Friday, December 28, 2012

Movie Review: 'Zero Dark Thirty' Is Masterful, Best Film of 2012.

Navy Seals prepare to storm bin Laden's compound in 'Zero Dark Thirty.' Image courtesy of Jonathan Olley

I remember I was sitting in the library at school studying for my last finals before graduation when I heard the news. The librarian came over the loudspeaker and said Osama bin Laden was dead. I sat comfortably in my chair wishing for my Monday final to be canceled in lieu of the good news, but no. As fellow classmates were excited about the news I sat and pondered, "How? I didn't even know we were close to him."

Thanks to the Oscar-winning directing/writing duo of "The Hurt Locker", I, along with all of America, get to see what (allegedly) went down. 

Thursday, December 27, 2012

Movie Reviews: "This is 40" And "Cirque du Soleil" Interesting Holiday Fare

With family in toe, "This is 40" is not your typical holiday family film. Photo courtesy of Universal

This is 40

Judd Apatow's self-proclaimed 'sort of sequel' to "Knocked Up," "This is 40" is a mature and relate-able comedy. Studying the relationship of a 40-year-old couple (Leslie Mann and Paul Rudd), "This is 40" encompasses all of the harsh realities of being parents and lovers in this ever-changing world; sex, money, in-laws, teenagers, school parents, etc. Laugh out loud funny and endearing, this is a film a lot of couples can relate to during the holiday season. But in typical Apatow fashion, the film runs a little long.

Rating: B-

Sunday, December 23, 2012

Movie Review: 'Django' Chained to Excessive Violence, Lack of QT Style

Quentin Tarantino's "Django Unchained" is the bloody follow up to his critically and commercially acclaimed Nazi-hunting "Inglourious Basterds," and man, what a let down of a follow-up this film is.
With his past three, when you include 2007's "Death Proof," efforts inspired by earlier, low-budget films, "Django" shows that Tarantino is losing his flare for completely original content.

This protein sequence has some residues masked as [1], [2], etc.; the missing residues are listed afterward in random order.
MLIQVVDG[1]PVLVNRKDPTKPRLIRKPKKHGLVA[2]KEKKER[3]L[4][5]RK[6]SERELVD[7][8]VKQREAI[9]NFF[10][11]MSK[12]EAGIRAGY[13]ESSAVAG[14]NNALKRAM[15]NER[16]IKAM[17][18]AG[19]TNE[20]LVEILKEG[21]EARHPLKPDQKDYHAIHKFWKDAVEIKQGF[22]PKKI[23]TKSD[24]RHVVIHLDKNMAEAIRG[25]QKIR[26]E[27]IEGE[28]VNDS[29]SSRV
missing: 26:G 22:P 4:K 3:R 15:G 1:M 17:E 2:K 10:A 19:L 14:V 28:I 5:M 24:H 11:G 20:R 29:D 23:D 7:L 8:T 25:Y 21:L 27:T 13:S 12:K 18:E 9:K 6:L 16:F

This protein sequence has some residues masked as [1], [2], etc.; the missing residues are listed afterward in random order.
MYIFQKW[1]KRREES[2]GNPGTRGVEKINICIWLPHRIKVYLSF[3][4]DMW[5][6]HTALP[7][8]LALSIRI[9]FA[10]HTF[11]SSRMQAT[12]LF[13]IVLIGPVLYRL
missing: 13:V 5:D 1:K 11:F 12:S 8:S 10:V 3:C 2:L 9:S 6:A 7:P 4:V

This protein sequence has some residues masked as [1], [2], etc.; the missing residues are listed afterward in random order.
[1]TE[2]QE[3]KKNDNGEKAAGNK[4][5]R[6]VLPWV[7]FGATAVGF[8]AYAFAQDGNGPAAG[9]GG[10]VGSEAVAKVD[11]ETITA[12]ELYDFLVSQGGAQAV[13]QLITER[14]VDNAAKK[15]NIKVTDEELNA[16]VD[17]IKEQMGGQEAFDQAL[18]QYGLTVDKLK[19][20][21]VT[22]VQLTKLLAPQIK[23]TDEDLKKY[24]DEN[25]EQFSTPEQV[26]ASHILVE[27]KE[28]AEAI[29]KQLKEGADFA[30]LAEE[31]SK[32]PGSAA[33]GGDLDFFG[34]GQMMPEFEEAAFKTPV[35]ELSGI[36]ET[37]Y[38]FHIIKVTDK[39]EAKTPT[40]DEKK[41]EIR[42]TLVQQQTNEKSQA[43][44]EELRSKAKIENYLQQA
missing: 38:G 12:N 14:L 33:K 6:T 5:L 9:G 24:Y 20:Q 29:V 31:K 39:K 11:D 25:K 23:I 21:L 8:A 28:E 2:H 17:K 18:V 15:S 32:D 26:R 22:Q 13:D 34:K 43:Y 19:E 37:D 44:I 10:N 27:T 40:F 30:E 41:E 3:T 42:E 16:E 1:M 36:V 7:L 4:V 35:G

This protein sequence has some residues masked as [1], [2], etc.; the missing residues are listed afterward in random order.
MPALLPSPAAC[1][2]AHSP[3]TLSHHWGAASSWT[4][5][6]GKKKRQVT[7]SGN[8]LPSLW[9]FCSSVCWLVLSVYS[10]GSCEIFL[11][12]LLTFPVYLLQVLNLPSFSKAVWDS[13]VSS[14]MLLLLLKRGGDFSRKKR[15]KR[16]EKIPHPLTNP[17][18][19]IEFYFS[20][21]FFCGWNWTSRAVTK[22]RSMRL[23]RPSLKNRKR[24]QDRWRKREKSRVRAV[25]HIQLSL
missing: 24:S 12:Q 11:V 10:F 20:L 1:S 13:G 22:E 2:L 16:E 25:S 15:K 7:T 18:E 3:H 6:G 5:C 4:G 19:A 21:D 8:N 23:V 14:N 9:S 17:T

Friday, December 21, 2012

Movie Review: 'Les Misérables' Is A Landmark Musical, But...

Russell Crowe and Hugh Jackman face off as Javert and Valjean in "Les Misérables." Courtesy of Universal Pictures.

It's finally here. The inevitable stage-to-film adaptation of one of the most loved musicals of all time has come. The Tony Award-winning epic "Les Misérables" has made its way to the big screen, complete with an amazing cast, lush production values and, keeping true to its theater roots, live singing. The first musical to ever have live singing throughout, "Les Miz" will be remembered as a landmark musical that changed the way movie musicals are made.

Wednesday, November 21, 2012

Movie Review: 'Rust and Bone' is gripping, loving.

Mattais Schoenaerts and Marion Cotillard portray damaged lovers in 'Rust and Bone'

"Rust and Bone" is a love story that is wrapped in so much pain and anger that it's unnerving. This isn't an abusive relationship in a sense, but one where the two lovers are both physically rundown and tired. Not tired of each other, just tired.

Movie Review: 'Anna Karenina' an intersting book-to-film/stage adaptation

Image courtesy of Focus Features
Disclaimer: I've never read 'Anna Karenina,' seen a previous film adaptation or had previous knowledge about the story before seeing the film.

Tolstoy's "Anna Karenina" is known for being one of, if not the best, novels of all time. Its story of the titular socialite with Count Vronsky is known the world over, and has been adapted into as many films as Austen's "Pride & Prejudice." But never has a production been put together in the way Joe Wright has tackled the story.

Monday, November 12, 2012

Final Grammy Predictions 2013

Edited on Nov. 27
Edited on Dec. 3

This is going to be my final set of predictions before the nominations tomorrow night. I've also include generalized numbers on how many, and in which categories, some singers will get. Most of this is speculation, but I'm more than confident in most of my picks.

Anywho, look below to see how I think will be certain Grammy nominees on Dec. 5

Tuesday, October 2, 2012

An update look at potential Grammy nominees.

Now that the eligibility window has closed in the 2011-2012 Grammy year, let's preview some potential nominees in the music academy's top categories before they're revealed in December!

Last week I started off with some rough predictions based on album sales and critical acclaim (sometimes they mean Grammy, sometimes they don't). Since then, Mumford & Sons sophomore album opened up to over 600,000 sales and so-so reviews. No Doubt and Green Day's latest efforts sold well but weren't clamoring to be the critics best. Could this play a factor for Grammy nods?

Monday, September 3, 2012

An early look at potential Grammy nominees